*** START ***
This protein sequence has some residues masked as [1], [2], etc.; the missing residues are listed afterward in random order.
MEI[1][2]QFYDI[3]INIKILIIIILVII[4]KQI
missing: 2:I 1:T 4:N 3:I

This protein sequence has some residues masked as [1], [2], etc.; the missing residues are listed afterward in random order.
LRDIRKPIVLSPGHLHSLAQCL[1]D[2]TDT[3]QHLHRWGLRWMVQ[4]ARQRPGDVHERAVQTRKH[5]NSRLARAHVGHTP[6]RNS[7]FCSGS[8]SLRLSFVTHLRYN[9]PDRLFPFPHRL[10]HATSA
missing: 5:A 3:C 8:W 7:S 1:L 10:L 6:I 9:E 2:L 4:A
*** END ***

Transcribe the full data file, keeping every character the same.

This protein sequence has some residues masked as [1], [2], etc.; the missing residues are listed afterward in random order.
MEI[1][2]QFYDI[3]INIKILIIIILVII[4]KQI
missing: 2:I 1:T 4:N 3:I

This protein sequence has some residues masked as [1], [2], etc.; the missing residues are listed afterward in random order.
LRDIRKPIVLSPGHLHSLAQCL[1]D[2]TDT[3]QHLHRWGLRWMVQ[4]ARQRPGDVHERAVQTRKH[5]NSRLARAHVGHTP[6]RNS[7]FCSGS[8]SLRLSFVTHLRYN[9]PDRLFPFPHRL[10]HATSA
missing: 5:A 3:C 8:W 7:S 1:L 10:L 6:I 9:E 2:L 4:A